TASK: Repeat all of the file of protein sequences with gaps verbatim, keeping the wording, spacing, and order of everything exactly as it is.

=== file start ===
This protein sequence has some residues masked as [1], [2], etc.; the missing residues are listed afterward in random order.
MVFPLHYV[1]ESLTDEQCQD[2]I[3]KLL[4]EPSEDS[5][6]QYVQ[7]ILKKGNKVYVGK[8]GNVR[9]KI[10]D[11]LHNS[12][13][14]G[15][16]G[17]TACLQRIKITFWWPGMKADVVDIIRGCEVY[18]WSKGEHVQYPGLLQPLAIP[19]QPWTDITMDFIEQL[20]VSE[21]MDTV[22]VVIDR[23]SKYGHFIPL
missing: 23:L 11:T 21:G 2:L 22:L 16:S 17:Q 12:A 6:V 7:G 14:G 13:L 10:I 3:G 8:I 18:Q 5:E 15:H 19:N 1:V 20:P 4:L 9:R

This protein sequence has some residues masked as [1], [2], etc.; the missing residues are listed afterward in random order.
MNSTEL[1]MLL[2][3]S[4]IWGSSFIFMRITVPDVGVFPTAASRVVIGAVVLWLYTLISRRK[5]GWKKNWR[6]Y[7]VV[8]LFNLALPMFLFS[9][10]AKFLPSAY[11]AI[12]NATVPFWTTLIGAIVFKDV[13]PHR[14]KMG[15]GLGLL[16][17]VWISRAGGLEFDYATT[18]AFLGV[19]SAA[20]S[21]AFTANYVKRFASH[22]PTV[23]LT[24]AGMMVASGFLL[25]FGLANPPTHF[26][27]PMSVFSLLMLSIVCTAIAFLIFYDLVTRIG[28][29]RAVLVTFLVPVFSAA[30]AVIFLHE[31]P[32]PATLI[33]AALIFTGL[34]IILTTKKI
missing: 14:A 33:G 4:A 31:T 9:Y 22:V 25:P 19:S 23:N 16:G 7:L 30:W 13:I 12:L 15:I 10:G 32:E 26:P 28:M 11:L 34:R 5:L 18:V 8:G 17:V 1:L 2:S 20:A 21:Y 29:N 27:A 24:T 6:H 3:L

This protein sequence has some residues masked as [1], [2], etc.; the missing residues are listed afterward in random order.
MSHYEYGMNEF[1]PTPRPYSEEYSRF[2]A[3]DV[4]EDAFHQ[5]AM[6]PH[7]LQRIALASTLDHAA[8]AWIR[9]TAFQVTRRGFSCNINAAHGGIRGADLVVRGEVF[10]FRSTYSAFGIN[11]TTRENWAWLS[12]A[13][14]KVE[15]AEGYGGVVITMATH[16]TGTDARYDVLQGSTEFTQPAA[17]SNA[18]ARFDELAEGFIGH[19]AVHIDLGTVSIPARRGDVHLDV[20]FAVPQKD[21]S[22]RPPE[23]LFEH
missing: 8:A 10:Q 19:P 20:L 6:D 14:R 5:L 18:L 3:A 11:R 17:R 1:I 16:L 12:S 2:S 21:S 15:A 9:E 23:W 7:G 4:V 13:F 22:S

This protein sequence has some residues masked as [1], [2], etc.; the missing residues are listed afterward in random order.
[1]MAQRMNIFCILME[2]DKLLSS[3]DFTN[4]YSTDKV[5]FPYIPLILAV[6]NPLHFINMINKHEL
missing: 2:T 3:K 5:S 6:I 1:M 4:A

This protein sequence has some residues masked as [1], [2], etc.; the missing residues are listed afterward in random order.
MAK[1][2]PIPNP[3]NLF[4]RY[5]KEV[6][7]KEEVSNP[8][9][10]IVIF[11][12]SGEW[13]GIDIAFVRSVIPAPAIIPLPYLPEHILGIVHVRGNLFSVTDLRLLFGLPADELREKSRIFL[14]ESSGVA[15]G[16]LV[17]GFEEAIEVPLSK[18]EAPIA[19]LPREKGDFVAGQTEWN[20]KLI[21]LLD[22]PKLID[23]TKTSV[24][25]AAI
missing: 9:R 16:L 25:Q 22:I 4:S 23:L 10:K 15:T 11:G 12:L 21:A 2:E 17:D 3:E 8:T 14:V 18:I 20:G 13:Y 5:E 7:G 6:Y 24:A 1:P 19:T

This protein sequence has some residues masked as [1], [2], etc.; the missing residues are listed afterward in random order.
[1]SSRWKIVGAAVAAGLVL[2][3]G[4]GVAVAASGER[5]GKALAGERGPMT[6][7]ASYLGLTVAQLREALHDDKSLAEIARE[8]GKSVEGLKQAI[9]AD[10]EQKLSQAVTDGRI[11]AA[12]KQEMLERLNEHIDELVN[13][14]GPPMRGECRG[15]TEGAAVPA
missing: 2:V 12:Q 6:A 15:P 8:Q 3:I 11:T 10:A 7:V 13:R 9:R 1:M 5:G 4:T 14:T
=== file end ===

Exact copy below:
This protein sequence has some residues masked as [1], [2], etc.; the missing residues are listed afterward in random order.
MVFPLHYV[1]ESLTDEQCQD[2]I[3]KLL[4]EPSEDS[5][6]QYVQ[7]ILKKGNKVYVGK[8]GNVR[9]KI[10]D[11]LHNS[12][13][14]G[15][16]G[17]TACLQRIKITFWWPGMKADVVDIIRGCEVY[18]WSKGEHVQYPGLLQPLAIP[19]QPWTDITMDFIEQL[20]VSE[21]MDTV[22]VVIDR[23]SKYGHFIPL
missing: 23:L 11:T 21:G 2:L 22:L 16:S 17:Q 12:A 6:V 7:G 14:G 13:L 10:I 3:G 8:I 18:Q 5:E 15:H 19:N 1:V 20:P 4:L 9:R

This protein sequence has some residues masked as [1], [2], etc.; the missing residues are listed afterward in random order.
MNSTEL[1]MLL[2][3]S[4]IWGSSFIFMRITVPDVGVFPTAASRVVIGAVVLWLYTLISRRK[5]GWKKNWR[6]Y[7]VV[8]LFNLALPMFLFS[9][10]AKFLPSAY[11]AI[12]NATVPFWTTLIGAIVFKDV[13]PHR[14]KMG[15]GLGLL[16][17]VWISRAGGLEFDYATT[18]AFLGV[19]SAA[20]S[21]AFTANYVKRFASH[22]PTV[23]LT[24]AGMMVASGFLL[25]FGLANPPTHF[26][27]PMSVFSLLMLSIVCTAIAFLIFYDLVTRIG[28][29]RAVLVTFLVPVFSAA[30]AVIFLHE[31]P[32]PATLI[33]AALIFTGL[34]IILTTKKI
missing: 14:A 33:G 4:A 31:T 9:Y 22:V 25:P 19:S 23:N 16:G 7:L 30:W 13:I 12:L 15:I 10:G 32:E 26:P 28:M 11:L 34:R 5:L 18:V 8:G 17:V 1:L 2:S 20:A 21:Y 29:N 27:A 24:T 6:H 3:L

This protein sequence has some residues masked as [1], [2], etc.; the missing residues are listed afterward in random order.
MSHYEYGMNEF[1]PTPRPYSEEYSRF[2]A[3]DV[4]EDAFHQ[5]AM[6]PH[7]LQRIALASTLDHAA[8]AWIR[9]TAFQVTRRGFSCNINAAHGGIRGADLVVRGEVF[10]FRSTYSAFGIN[11]TTRENWAWLS[12]A[13][14]KVE[15]AEGYGGVVITMATH[16]TGTDARYDVLQGSTEFTQPAA[17]SNA[18]ARFDELAEGFIGH[19]AVHIDLGTVSIPARRGDVHLDV[20]FAVPQKD[21]S[22]RPPE[23]LFEH
missing: 8:A 10:Q 19:P 20:L 6:D 14:R 5:L 18:L 3:A 11:R 17:R 1:I 16:L 12:S 2:S 21:S 15:A 9:E 23:W 7:G 4:V 13:F 22:S

This protein sequence has some residues masked as [1], [2], etc.; the missing residues are listed afterward in random order.
[1]MAQRMNIFCILME[2]DKLLSS[3]DFTN[4]YSTDKV[5]FPYIPLILAV[6]NPLHFINMINKHEL
missing: 2:T 3:K 5:S 6:I 1:M 4:A

This protein sequence has some residues masked as [1], [2], etc.; the missing residues are listed afterward in random order.
MAK[1][2]PIPNP[3]NLF[4]RY[5]KEV[6][7]KEEVSNP[8][9][10]IVIF[11][12]SGEW[13]GIDIAFVRSVIPAPAIIPLPYLPEHILGIVHVRGNLFSVTDLRLLFGLPADELREKSRIFL[14]ESSGVA[15]G[16]LV[17]GFEEAIEVPLSK[18]EAPIA[19]LPREKGDFVAGQTEWN[20]KLI[21]LLD[22]PKLID[23]TKTSV[24][25]AAI
missing: 9:R 16:L 25:Q 22:I 4:S 23:L 10:K 15:T 11:G 12:L 21:A 2:E 17:D 3:E 8:T 14:V 18:I 20:G 13:Y 5:E 7:G 6:Y 24:A 1:P 19:T

This protein sequence has some residues masked as [1], [2], etc.; the missing residues are listed afterward in random order.
[1]SSRWKIVGAAVAAGLVL[2][3]G[4]GVAVAASGER[5]GKALAGERGPMT[6][7]ASYLGLTVAQLREALHDDKSLAEIARE[8]GKSVEGLKQAI[9]AD[10]EQKLSQAVTDGRI[11]AA[12]KQEMLERLNEHIDELVN[13][14]GPPMRGECRG[15]TEGAAVPA
missing: 2:V 12:Q 6:A 15:P 8:Q 3:I 11:T 10:A 7:V 13:R 9:R 1:M 5:G 4:T 14:T